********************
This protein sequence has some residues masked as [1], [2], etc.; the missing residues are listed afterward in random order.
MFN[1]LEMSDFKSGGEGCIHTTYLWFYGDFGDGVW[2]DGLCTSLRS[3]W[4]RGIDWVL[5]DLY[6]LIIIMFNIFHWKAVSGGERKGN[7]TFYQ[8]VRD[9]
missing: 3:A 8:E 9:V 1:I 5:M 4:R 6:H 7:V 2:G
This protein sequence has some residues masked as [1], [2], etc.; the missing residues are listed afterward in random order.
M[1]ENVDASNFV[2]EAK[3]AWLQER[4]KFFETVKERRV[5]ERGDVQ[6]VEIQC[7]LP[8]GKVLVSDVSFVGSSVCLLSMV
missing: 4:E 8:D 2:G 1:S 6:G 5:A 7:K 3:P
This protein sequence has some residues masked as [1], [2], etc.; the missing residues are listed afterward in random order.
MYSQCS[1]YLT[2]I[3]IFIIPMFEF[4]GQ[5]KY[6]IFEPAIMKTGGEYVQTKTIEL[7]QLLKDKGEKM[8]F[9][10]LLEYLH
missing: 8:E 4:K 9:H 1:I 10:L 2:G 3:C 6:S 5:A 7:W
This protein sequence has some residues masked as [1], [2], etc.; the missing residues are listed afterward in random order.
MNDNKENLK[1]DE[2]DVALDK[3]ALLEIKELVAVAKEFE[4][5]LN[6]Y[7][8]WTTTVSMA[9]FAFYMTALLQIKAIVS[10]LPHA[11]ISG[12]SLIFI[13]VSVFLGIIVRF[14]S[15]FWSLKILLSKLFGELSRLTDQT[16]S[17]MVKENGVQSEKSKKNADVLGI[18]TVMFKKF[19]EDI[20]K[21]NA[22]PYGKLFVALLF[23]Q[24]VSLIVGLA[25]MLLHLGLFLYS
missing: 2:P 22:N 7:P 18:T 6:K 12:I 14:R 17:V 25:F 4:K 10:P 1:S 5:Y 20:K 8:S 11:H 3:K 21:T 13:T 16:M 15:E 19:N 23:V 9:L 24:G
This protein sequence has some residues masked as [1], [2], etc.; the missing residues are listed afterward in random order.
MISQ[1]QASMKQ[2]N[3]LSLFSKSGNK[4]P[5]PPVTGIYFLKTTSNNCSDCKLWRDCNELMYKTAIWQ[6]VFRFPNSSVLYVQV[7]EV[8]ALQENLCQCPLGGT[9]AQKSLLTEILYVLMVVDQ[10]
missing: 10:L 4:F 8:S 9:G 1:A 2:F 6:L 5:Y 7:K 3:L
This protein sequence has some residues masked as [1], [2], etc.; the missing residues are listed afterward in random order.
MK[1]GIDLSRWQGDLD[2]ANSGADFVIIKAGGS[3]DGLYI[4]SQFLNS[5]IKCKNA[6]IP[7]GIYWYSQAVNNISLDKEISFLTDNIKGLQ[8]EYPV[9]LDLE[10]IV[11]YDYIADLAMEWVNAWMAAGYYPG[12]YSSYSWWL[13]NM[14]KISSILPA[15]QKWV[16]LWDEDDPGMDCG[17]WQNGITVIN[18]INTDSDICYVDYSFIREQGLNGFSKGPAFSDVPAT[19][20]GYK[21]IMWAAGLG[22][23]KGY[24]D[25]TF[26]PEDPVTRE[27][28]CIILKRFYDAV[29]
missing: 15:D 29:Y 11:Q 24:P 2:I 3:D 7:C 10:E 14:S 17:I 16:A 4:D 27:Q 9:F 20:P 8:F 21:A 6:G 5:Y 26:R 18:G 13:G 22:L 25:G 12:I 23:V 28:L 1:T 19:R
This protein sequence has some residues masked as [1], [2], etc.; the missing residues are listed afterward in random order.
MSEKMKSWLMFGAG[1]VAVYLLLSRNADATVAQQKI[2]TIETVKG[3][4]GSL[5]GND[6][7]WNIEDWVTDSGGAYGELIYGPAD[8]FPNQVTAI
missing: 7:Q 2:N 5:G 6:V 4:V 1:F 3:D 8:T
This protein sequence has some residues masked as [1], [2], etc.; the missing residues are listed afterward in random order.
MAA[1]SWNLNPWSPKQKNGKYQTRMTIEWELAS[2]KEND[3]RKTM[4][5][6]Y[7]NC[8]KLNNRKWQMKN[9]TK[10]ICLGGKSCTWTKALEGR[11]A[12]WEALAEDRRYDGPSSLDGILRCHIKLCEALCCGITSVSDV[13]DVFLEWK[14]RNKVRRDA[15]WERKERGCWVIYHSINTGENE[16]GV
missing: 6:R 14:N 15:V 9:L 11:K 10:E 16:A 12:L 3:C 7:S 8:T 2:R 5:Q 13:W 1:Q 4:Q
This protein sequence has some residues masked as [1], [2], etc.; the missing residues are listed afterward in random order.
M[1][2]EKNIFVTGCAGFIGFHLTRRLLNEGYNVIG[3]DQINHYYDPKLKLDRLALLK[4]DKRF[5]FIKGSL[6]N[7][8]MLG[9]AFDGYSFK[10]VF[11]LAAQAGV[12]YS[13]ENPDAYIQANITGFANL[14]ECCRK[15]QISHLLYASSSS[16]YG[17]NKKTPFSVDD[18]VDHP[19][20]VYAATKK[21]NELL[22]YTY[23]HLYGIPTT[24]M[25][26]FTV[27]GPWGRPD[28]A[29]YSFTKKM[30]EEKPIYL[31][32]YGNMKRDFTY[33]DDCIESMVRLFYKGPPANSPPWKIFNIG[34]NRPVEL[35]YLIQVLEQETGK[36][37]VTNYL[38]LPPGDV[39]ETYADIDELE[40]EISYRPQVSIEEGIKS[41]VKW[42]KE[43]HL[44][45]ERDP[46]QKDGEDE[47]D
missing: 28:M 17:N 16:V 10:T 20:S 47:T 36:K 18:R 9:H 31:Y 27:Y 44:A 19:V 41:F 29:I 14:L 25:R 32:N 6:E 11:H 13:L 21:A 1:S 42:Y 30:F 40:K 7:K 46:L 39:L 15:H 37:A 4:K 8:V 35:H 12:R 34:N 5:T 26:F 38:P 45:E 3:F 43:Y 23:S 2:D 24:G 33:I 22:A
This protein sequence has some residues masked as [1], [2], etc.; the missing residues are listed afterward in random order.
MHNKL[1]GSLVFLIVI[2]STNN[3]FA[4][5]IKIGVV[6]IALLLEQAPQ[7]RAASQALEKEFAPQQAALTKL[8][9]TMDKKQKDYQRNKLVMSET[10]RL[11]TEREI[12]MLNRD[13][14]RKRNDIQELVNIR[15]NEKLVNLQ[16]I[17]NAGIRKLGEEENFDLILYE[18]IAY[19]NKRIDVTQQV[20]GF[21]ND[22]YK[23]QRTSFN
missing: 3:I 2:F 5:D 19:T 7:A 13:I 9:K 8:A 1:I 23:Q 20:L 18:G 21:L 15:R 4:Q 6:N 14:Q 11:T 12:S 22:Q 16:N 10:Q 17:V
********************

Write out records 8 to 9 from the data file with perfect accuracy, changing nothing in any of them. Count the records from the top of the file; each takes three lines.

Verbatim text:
This protein sequence has some residues masked as [1], [2], etc.; the missing residues are listed afterward in random order.
MAA[1]SWNLNPWSPKQKNGKYQTRMTIEWELAS[2]KEND[3]RKTM[4][5][6]Y[7]NC[8]KLNNRKWQMKN[9]TK[10]ICLGGKSCTWTKALEGR[11]A[12]WEALAEDRRYDGPSSLDGILRCHIKLCEALCCGITSVSDV[13]DVFLEWK[14]RNKVRRDA[15]WERKERGCWVIYHSINTGENE[16]GV
missing: 6:R 14:N 15:V 9:L 11:K 10:E 16:A 12:L 3:C 7:S 8:T 2:R 5:Q 13:W 1:Q 4:Q
This protein sequence has some residues masked as [1], [2], etc.; the missing residues are listed afterward in random order.
M[1][2]EKNIFVTGCAGFIGFHLTRRLLNEGYNVIG[3]DQINHYYDPKLKLDRLALLK[4]DKRF[5]FIKGSL[6]N[7][8]MLG[9]AFDGYSFK[10]VF[11]LAAQAGV[12]YS[13]ENPDAYIQANITGFANL[14]ECCRK[15]QISHLLYASSSS[16]YG[17]NKKTPFSVDD[18]VDHP[19][20]VYAATKK[21]NELL[22]YTY[23]HLYGIPTT[24]M[25][26]FTV[27]GPWGRPD[28]A[29]YSFTKKM[30]EEKPIYL[31][32]YGNMKRDFTY[33]DDCIESMVRLFYKGPPANSPPWKIFNIG[34]NRPVEL[35]YLIQVLEQETGK[36][37]VTNYL[38]LPPGDV[39]ETYADIDELE[40]EISYRPQVSIEEGIKS[41]VKW[42]KE[43]HL[44][45]ERDP[46]QKDGEDE[47]D
missing: 28:M 17:N 16:V 10:T 20:S 47:T 36:K 18:R 9:H 31:Y 27:Y 44:A 19:V 41:F 29:I 14:L 25:R 32:N 6:E 11:H 13:L 21:A 1:S 42:Y 30:F 40:K 7:K 46:L 39:L 15:H 37:A 4:K 8:V 35:H 12:R 34:N 5:T 26:F 38:P 45:E 3:F 43:Y 23:S 2:D 24:G 33:I 22:A